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Right now, DingusPPC can boot off installation floppies from the System 7 era. I'll be implementing whatever I can for hard disk support next.
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Re: Programming my own Mac emulator

Post by uliwitness »

kataetheweirdo wrote: Thu Feb 17, 2022 2:56 pm We also had to dissect the Power Mac 6100 ROM
Cool, thanks for all those resources!
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uliwitness
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Re: Programming my own Mac emulator

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adespoton wrote: Thu Feb 17, 2022 5:26 pm It's also sometimes useful to refer to the NetBSD codebase;
Thanks! I didn't really think that people would just look at how other open source OSes that ran on the same hardware would do.
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uliwitness
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Re: Programming my own Mac emulator

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kataetheweirdo wrote: Sun Mar 06, 2022 6:41 pm Right now, DingusPPC can boot off installation floppies from the System 7 era. I'll be implementing whatever I can for hard disk support next.
Looking forward to seeing how it works. I really want a System 7 emulator I can play around on, ideally without using the boot disk whenever my inevitably buggy C code crashes :D
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adespoton
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Re: Programming my own Mac emulator

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uliwitness wrote: Wed Mar 09, 2022 9:59 pm
kataetheweirdo wrote: Sun Mar 06, 2022 6:41 pm Right now, DingusPPC can boot off installation floppies from the System 7 era. I'll be implementing whatever I can for hard disk support next.
Looking forward to seeing how it works. I really want a System 7 emulator I can play around on, ideally without using the boot disk whenever my inevitably buggy C code crashes :D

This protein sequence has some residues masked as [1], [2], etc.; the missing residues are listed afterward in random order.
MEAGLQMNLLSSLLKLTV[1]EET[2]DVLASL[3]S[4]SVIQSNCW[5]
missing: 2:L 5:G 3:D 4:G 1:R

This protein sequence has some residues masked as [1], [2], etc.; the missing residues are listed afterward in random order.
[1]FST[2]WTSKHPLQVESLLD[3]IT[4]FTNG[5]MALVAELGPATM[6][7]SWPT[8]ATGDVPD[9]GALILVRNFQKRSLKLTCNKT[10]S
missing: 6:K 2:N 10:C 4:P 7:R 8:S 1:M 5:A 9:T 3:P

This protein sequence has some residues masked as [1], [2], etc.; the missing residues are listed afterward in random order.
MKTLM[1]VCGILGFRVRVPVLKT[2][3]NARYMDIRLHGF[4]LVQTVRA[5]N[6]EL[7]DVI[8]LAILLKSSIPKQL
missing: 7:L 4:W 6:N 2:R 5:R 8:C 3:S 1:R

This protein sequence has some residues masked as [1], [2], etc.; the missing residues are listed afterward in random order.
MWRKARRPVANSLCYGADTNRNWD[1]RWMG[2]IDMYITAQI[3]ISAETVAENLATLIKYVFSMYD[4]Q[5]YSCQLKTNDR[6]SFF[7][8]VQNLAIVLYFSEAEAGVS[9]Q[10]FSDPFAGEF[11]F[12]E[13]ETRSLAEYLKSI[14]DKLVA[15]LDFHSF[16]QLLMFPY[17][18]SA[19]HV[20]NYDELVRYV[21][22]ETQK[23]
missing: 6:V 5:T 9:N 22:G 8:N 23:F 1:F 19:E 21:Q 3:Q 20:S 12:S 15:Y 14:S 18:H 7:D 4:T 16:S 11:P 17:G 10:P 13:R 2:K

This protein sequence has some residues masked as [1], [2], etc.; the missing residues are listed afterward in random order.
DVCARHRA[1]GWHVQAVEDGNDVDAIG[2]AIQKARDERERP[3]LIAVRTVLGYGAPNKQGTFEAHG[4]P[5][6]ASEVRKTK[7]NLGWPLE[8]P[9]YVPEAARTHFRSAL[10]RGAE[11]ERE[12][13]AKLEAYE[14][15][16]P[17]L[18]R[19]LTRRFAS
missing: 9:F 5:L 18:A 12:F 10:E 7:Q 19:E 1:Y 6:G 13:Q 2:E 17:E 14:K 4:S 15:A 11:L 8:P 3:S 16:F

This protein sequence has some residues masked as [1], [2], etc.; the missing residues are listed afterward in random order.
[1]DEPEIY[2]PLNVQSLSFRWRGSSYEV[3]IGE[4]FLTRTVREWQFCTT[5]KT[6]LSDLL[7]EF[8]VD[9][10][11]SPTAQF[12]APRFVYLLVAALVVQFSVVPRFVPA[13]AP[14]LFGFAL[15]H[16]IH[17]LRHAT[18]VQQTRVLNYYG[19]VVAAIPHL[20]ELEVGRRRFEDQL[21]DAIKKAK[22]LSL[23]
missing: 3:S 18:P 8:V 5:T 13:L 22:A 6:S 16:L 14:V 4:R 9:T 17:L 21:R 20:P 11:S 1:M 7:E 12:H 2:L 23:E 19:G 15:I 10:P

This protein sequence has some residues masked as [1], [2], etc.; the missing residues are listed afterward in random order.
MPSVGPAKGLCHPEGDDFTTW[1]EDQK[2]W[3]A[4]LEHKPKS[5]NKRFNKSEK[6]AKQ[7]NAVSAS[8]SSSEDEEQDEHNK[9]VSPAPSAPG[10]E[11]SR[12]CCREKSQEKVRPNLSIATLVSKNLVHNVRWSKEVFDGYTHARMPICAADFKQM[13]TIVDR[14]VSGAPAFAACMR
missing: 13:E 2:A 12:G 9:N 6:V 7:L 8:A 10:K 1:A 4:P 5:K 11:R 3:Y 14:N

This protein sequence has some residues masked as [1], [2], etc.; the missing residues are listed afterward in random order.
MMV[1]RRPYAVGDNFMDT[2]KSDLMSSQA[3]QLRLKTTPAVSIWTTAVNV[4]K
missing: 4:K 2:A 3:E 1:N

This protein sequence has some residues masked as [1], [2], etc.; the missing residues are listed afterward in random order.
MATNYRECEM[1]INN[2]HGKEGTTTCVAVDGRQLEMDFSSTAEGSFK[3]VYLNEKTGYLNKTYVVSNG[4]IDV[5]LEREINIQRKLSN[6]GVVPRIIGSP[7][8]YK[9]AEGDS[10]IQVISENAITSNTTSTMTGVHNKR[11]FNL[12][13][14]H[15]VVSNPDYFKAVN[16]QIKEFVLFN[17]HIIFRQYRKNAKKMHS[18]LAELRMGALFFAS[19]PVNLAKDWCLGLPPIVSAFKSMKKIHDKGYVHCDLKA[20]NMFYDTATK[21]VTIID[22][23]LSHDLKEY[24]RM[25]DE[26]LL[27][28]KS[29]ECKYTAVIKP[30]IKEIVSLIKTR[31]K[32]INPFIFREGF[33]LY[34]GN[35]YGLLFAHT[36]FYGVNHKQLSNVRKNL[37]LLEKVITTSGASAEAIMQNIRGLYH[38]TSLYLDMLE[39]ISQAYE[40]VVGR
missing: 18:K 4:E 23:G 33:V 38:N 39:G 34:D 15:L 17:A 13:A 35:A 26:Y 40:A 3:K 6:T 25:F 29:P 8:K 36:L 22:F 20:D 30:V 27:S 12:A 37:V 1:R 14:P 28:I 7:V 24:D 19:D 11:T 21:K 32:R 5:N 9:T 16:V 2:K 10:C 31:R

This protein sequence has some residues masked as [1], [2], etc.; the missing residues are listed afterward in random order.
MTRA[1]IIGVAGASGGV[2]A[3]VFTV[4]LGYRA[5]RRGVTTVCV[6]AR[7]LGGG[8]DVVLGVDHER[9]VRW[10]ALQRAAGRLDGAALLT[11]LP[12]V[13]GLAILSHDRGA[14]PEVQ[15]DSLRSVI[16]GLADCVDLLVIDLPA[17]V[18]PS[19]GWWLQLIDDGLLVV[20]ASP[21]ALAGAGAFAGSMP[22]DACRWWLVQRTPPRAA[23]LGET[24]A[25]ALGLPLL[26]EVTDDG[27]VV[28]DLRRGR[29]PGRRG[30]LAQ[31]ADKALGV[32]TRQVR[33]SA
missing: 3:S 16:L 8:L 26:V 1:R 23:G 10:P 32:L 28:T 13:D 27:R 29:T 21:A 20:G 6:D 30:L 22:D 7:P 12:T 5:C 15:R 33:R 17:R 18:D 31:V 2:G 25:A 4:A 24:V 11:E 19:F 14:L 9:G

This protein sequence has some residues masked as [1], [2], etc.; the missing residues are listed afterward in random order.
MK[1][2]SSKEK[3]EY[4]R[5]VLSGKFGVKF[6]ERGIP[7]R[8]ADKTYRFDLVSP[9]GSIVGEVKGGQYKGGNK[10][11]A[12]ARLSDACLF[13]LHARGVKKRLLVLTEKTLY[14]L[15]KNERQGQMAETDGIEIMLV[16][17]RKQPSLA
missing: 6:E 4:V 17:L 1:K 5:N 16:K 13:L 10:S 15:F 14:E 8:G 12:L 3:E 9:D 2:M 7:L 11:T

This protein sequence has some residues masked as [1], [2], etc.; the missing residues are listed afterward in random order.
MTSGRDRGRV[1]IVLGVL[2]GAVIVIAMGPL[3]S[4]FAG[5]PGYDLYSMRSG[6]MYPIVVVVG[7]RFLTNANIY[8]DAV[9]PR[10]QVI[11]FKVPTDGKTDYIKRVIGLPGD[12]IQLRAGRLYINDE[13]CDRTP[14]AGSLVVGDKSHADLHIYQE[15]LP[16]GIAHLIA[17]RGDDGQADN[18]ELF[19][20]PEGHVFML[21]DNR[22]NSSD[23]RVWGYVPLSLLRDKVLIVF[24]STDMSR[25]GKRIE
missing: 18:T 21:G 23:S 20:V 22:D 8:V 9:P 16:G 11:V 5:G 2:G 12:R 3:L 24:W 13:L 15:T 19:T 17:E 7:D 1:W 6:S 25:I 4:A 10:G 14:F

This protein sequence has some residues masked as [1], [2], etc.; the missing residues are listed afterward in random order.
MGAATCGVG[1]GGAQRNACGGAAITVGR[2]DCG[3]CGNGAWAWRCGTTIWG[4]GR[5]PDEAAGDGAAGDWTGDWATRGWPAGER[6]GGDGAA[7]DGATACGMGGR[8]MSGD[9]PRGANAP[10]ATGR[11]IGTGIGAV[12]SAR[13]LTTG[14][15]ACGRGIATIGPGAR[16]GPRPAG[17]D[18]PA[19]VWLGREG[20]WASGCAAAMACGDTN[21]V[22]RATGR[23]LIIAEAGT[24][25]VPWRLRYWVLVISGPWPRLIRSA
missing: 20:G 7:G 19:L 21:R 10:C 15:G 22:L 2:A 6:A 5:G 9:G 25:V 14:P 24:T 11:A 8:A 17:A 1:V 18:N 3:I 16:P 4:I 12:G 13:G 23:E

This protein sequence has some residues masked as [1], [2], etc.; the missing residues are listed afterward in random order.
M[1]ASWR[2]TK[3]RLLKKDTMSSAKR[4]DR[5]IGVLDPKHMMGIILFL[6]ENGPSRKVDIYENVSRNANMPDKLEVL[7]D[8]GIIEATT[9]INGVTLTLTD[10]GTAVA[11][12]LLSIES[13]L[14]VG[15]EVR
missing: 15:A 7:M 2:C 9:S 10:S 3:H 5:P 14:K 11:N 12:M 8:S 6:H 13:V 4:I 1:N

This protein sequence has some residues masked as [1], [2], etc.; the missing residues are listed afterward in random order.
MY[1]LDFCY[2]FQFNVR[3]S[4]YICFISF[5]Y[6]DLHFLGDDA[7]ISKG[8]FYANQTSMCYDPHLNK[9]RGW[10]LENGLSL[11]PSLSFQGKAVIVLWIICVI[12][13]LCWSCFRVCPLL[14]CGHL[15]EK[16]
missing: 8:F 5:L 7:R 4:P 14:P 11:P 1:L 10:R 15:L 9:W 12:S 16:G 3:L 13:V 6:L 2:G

As an aside, you can use the QEMU-system-m68k custom builds on here to that purpose: I believe it should support snapshotting if you use a qcow2 volume, and emulates a Quadra. That way, you can just pop open the monitor and do a snapshot before testing, then revert if you corrupt HFS.
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uliwitness
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Re: Programming my own Mac emulator

Post by uliwitness »

adespoton wrote: Thu Mar 10, 2022 12:14 am As an aside, you can use the QEMU-system-m68k custom builds on here to that purpose: I believe it should support snapshotting if you use a qcow2 volume, and emulates a Quadra. That way, you can just pop open the monitor and do a snapshot before testing, then revert if you corrupt HFS.
Wasn't aware QEMU worked with 68k as well, will have to set aside some time to play with that, thanks!
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adespoton
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Re: Programming my own Mac emulator

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uliwitness wrote: Thu May 26, 2022 5:52 pm
adespoton wrote: Thu Mar 10, 2022 12:14 am As an aside, you can use the QEMU-system-m68k custom builds on here to that purpose: I believe it should support snapshotting if you use a qcow2 volume, and emulates a Quadra. That way, you can just pop open the monitor and do a snapshot before testing, then revert if you corrupt HFS.
Wasn't aware QEMU worked with 68k as well, will have to set aside some time to play with that, thanks!
"QEMU" doesn't work with 68k, but the custom qemu-system-68k builds on here do -- there's one for generic Mac OS and one for A/UX. They aren't ready to roll into QEMU yet, but ARE functional on their own. Soon they'll be part of QEMU....
kataetheweirdo
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Re: Programming my own Mac emulator

Post by kataetheweirdo »

OpenFirmware now can be run through the command line using the -d and --serial-backend=stdio commands.
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Re: Programming my own Mac emulator

Post by kikyoulinux »

Cool! My System 7.6 image boots. but I can't get mouse and keyboard work, it just "hangs" there.

Image

the image I made for mame pm6100, also boots on DingusPPC.
https://mega.nz/file/DQ8WAJqJ#POduD-quP ... KnUjSM_N_c
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adespoton
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Re: Programming my own Mac emulator

Post by adespoton »

Wow! Congrats! So the core now works and you're on to the serial interface?

Since you're doing 7.6, I presume you're going to go the ADB route?
kataetheweirdo
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Re: Programming my own Mac emulator

Post by kataetheweirdo »

We already got some work in for the serial interface. We'll need to fix some timing issues and probably want to implement hard disk support first before tackling ADB.